Triskaidekafiles is a love letter to cheesy cinema from the 80s and 90s, with the occasional dip into other eras.  if you're a fan of MST3K, Elvira, Joe Bob Briggs, or just bad horror movies in general, Trisk is the place for you.

What I'm Watching: The Martian

I got out to the theatre today, and sure, I could've seen a certain other movie, but first I really wanted to see The Martian.  Everyone is talking about this movie, it seems.  And before that, everyone was talking about the book, plus a solid cast and crew, and a thrilling scifi adventure, drew me in.

First off, I have not read the book, so I will be talking wholly about the movie here.  So let's review the shit out of this.

The Martian, in case you've been stranded on another planet, is about a mission to Mars that, midway through it's scheduled trip, encounters a storm, and abandons their base.  In the process, astronaut Mark Watney is swept away and believed dead, and left behind.  Through amazing luck, he survives, but with no one coming back for him, no returning mission for another four years or so, and very limited supplies, his odds of survival don't look good.  He lived, yay!  But he'll still die, boo.

One of my favourite tv shows frequently talked about how if there's a problem, you solve that one thing, and then move on.  If you're stuck in a burning building, and the only way out is a 10th story window, well you jump out the window and figure out the next step on your way down.  You do everything you can to solve the immediate problem, and stay alive long enough to work on the next one.

The Martian takes that idea to the nth degree, by stranding Mark Watney in the hostile Martian landscape, with just a thin shell between him and oblivion at any given moment.  If he's lucky.  The movie ended by summing up almost the exact same idea, and it may be the single best example of that perseverance and stubbornness.

This sets up a struggle on multiple fronts.  Watney, played by Matt Damon, has to somehow find ways to survive, trying to figure out each problem as it comes, starting with such issues as food, water, air...and whatever else the planet Mars may throw at him.  Meanwhile on Earth, once they discover he's still alive, they have to figure out how to get him food or rescue or anything to keep him going until a full mission can be planned.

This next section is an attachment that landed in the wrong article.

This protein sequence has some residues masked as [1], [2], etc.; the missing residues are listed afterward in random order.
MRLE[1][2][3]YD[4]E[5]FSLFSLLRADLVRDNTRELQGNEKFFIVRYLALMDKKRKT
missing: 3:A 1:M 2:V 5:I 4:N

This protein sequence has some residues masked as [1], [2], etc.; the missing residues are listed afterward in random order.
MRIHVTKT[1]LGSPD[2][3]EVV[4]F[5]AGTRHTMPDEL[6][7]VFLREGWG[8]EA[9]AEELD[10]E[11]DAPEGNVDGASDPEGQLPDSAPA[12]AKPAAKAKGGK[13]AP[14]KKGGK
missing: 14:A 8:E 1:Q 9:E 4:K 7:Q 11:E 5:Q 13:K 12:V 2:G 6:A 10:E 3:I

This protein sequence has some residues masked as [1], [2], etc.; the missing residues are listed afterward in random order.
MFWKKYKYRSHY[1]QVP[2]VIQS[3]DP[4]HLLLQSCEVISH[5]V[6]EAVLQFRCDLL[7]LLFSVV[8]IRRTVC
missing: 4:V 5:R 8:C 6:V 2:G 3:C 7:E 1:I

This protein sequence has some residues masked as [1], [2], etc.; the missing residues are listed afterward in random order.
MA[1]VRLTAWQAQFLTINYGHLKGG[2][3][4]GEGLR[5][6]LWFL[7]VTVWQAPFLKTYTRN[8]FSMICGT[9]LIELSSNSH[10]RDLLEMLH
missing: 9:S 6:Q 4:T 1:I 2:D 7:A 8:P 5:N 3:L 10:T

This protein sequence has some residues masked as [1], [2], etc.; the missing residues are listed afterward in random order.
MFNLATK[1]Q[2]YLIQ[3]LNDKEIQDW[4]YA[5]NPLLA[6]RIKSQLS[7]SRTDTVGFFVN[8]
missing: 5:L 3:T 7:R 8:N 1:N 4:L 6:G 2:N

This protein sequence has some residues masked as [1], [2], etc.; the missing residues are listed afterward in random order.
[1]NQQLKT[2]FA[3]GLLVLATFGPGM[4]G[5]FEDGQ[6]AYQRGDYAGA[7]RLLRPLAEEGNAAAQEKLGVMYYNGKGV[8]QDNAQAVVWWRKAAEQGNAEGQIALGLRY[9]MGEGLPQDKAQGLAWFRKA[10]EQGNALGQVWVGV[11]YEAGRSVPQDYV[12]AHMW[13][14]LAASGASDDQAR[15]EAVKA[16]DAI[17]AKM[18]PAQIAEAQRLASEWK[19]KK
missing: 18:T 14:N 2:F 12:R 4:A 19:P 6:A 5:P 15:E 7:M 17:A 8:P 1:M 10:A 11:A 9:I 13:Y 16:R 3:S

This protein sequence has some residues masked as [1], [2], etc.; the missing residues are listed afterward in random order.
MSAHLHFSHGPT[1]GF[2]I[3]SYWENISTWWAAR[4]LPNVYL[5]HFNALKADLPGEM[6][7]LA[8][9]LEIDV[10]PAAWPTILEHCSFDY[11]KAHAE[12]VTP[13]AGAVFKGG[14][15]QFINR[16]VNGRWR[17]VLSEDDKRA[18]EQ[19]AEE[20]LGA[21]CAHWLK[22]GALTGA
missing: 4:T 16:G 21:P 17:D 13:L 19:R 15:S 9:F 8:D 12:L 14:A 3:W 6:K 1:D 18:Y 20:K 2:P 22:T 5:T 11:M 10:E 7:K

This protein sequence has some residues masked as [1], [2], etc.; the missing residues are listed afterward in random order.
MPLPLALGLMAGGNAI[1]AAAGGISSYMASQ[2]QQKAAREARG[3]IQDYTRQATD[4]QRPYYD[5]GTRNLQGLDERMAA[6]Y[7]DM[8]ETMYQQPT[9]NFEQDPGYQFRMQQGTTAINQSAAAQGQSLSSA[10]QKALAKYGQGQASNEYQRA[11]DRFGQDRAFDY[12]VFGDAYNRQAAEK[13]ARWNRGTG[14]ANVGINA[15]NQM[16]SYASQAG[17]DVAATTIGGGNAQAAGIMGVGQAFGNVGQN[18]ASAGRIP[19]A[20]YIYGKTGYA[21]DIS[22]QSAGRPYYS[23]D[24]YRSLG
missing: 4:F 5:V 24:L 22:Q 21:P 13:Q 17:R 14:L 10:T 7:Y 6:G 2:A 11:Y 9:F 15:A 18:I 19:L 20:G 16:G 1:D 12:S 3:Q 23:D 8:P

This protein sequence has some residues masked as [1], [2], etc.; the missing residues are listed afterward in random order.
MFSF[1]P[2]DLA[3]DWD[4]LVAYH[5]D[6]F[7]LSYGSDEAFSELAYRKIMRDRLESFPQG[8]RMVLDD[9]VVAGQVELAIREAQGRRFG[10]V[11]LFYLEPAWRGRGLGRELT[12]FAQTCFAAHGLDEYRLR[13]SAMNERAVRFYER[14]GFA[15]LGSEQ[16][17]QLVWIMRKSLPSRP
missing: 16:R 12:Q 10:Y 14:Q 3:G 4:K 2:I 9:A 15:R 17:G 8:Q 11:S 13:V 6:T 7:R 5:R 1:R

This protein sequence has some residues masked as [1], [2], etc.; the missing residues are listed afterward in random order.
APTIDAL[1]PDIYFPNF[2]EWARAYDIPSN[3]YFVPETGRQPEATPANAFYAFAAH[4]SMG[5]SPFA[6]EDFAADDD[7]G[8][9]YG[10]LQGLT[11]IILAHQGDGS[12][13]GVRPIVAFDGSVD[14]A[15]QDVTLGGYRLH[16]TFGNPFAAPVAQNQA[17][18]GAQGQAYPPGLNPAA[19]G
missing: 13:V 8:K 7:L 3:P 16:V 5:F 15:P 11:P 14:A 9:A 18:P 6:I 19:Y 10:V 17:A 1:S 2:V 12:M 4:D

In a lot of ways, I keep coming back to the Michael Bay movie, Armageddon.  Which I loathe.  I've often called that "Murphy's Law: The Movie" where everything that could go wrong in the plot, did go wrong.  Much the same thing happens here, and I'm trying to figure out just why it works for The Martian, but not in Armageddon.  I think with Bay's effort, the movie would pretty much just throw problems at the characters as plot devices.  We need, drama, have a bolt come loose!  With The Martian, every problem feels organic, and grows out of every previous instance.  A happens, Watney does B, which causes C, so he does E, which makes F blow up.

I'm also struggling to think of just how to classify this movie.  Sure, in truth, it's science fiction, but that gives such a specific connotation, and while this isn't a true story, it sure does feel like one.  Aside from a few scientific inaccuracies, this is more like science fact that Just Hasn't Happened Yet.  It's way more Science than Fiction, and that's great.  The movie remains very grounded, and that helps the plot.  There's very few moments of unavailability, as some other movies might cause from their more fantastical natures.